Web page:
"You should have came with us," Arthur Morgan III wrote in the jailhouse letter to his ex-girlfriend, Imani Benton. "It would have been so different, I'm sure. That was the plan, to go as a family."
Morgan is on trial in the November 2011 death of the couple's daughter, Tierra Morgan-Glover. The toddler's body was found in a creek in a Jersey shore park about 20 miles from her Lakehurst home, one tiny black and purple sneaker sticking out of the water.
Tierra was still securely strapped into her pink car seat, which was weighed down with a heavy metal car tire jack, which prosecutors said was done to ensure it would sink.
Benton testified that she believes she, too, would be dead if she had gone along with Morgan on an outing that was supposed to be a father-daughter trip to a movie.
"If I would have went to the movie, we wouldn't have gone to the movie," she testified. "We all would have died."
Benton tearfully described to the jury how she learned of the girl's death, hours after her father angrily sped off with their daughter in his car.
She called police after Morgan was four hours overdue bringing Tierra home. Eight hours earlier, Benton said, Morgan had berated her, saying she wasn't a good mother and yelling that she was a whore.
Police came and took a report. Hours later, they returned, this time with an FBI agent who asked about a specific item of clothing Tierra was wearing, a pink Hello Kitty hat.
"I never told police about the hat," she testified. "When they asked, I knew something was wrong. I started hyperventilating, I had a panic attack and I would end up in the hospital."
Morgan, 29, of Eatontown, is charged with killing his daughter in what prosecutors claim was a premeditated, jealous rage because Benton would not get back together with him. Benton testified that days before the child's death, she broke up with Morgan for the last time, returning jewelry including an engagement ring to him.
Morgan's state of mind the day of his daughter's death will be a key part of the case. In his opening statement, defense attorney Ryan Moriarty indicated Morgan would not deny responsibility for Tierra's death. He told the jurors their task is to decide "what form of homicide applies to this defendant."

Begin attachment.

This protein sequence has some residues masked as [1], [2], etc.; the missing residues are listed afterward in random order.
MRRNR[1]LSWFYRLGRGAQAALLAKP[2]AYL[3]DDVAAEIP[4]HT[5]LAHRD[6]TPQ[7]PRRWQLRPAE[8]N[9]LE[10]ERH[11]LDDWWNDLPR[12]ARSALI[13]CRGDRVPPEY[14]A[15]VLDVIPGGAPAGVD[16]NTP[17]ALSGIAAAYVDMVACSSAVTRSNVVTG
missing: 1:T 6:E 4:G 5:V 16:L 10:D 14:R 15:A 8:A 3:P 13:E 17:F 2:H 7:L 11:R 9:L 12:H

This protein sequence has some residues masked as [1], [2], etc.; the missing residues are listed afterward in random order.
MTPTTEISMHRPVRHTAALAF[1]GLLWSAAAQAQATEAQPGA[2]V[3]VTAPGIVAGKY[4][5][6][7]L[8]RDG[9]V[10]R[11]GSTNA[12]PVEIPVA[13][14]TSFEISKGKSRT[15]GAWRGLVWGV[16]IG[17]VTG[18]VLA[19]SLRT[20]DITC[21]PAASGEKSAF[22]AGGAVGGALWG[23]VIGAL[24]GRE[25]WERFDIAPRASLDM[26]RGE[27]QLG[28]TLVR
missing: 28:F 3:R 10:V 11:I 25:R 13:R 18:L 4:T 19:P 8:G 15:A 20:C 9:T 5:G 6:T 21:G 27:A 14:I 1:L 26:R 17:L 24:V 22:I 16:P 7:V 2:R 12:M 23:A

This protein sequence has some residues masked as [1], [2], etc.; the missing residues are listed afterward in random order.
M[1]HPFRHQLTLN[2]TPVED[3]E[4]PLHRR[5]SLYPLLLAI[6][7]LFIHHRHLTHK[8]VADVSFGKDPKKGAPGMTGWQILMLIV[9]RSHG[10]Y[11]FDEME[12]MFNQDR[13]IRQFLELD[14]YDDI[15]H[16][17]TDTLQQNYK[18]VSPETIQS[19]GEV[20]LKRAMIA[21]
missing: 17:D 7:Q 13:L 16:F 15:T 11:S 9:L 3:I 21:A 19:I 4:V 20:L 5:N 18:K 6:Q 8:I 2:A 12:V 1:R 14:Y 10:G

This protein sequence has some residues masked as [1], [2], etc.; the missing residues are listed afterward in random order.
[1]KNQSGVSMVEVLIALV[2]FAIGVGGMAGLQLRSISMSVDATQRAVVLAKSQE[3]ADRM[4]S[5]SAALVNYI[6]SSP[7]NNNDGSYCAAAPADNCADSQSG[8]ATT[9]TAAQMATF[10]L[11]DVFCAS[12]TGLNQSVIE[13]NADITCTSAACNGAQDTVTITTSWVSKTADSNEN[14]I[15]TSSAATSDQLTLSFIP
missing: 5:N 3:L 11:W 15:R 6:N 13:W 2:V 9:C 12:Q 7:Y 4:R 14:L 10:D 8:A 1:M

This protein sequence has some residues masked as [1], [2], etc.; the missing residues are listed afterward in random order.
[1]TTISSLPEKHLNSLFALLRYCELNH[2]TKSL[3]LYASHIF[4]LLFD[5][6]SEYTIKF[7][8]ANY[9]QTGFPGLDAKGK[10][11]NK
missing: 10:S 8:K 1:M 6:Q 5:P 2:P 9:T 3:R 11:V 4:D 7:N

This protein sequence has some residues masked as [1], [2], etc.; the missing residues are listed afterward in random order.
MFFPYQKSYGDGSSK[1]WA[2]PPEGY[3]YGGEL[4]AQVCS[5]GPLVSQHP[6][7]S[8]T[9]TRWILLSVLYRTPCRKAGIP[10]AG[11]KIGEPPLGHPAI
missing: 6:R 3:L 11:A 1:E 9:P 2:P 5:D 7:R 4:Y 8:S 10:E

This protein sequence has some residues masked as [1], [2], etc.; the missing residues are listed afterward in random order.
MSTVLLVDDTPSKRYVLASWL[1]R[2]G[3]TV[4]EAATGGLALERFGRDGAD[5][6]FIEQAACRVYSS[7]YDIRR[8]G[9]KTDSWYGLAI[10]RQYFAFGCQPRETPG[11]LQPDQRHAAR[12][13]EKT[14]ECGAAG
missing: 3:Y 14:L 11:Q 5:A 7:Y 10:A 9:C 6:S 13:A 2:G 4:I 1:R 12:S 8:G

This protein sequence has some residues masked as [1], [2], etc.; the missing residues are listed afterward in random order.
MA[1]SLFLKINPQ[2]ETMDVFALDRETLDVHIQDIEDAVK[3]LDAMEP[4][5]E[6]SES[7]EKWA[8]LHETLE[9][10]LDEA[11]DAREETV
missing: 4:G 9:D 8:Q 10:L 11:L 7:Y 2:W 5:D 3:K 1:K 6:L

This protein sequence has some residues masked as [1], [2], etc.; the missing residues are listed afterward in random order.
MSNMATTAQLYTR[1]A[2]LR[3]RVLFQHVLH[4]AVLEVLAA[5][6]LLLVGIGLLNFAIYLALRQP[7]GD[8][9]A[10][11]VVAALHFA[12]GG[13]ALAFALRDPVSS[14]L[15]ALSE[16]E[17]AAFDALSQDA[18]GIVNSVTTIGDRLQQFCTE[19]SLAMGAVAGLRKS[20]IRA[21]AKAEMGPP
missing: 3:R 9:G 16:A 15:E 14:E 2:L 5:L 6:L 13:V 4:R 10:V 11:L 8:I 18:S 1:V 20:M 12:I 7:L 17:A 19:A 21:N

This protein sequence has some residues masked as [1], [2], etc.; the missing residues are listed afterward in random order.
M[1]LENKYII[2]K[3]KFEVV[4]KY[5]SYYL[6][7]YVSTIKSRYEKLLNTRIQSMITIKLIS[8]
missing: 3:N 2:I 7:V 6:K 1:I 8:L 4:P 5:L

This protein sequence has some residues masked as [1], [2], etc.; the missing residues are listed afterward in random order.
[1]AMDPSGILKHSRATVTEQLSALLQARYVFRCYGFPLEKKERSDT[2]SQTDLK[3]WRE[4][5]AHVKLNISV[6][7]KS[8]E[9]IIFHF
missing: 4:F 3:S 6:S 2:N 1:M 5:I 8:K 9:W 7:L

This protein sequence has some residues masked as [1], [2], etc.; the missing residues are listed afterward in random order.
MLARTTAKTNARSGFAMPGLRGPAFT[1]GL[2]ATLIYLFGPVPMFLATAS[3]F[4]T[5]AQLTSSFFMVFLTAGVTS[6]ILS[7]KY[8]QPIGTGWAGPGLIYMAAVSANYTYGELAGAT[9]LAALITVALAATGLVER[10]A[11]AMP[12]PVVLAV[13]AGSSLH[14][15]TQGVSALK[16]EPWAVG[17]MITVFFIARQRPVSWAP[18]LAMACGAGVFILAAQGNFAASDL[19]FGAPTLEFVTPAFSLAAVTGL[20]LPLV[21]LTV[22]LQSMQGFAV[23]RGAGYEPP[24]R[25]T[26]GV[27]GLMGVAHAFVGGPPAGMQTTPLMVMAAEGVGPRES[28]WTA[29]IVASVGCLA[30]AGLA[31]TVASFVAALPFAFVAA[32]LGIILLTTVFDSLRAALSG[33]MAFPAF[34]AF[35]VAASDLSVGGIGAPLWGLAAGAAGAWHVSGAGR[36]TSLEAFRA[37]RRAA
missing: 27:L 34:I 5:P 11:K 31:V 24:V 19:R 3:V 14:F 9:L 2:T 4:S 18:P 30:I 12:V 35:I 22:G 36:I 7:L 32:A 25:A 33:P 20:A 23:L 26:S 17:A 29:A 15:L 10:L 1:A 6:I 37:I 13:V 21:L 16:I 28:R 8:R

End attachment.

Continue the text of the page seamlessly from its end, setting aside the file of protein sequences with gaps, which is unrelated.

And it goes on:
If convicted of "knowing and purposeful" murder, Morgan could get life in prison without parole. But if convicted of a lesser form of homicide, like reckless manslaughter, he could be freed in as little as five years.
Prosecutors said Morgan gave a statement to authorities in San Diego, where he was arrested, indicating "he could have done it that way" when asked if he had tossed the child into the creek.
The letter Morgan wrote from the San Diego County Jail also accuses his ex's family of depravity including incest and child rape, but that portion of the letter was read outside of the jury's presence.
"Incest, child rape, drinking. No, no, no. Not my baby. Not our baby," he wrote.
The letter did not specify which family members Morgan accused of abuse, nor did it say against whom the alleged abuse was carried out. Superior Court Judge Anthony Mellaci Jr. refused to let the jury hear it, noting that both sides in the case agreed before the trial not to raise those accusations.
In her testimony, Benton described ending up in a hospital, where an officer showed her a photo and asked if she could identify the person in it. The photo showed Tierra's lifeless body, her eyes closed, Benton said.
One of the items the child was wearing when she left with her father that morning was a necklace, Benton testified. It had a pendant that read, "Daddy's Little Girl."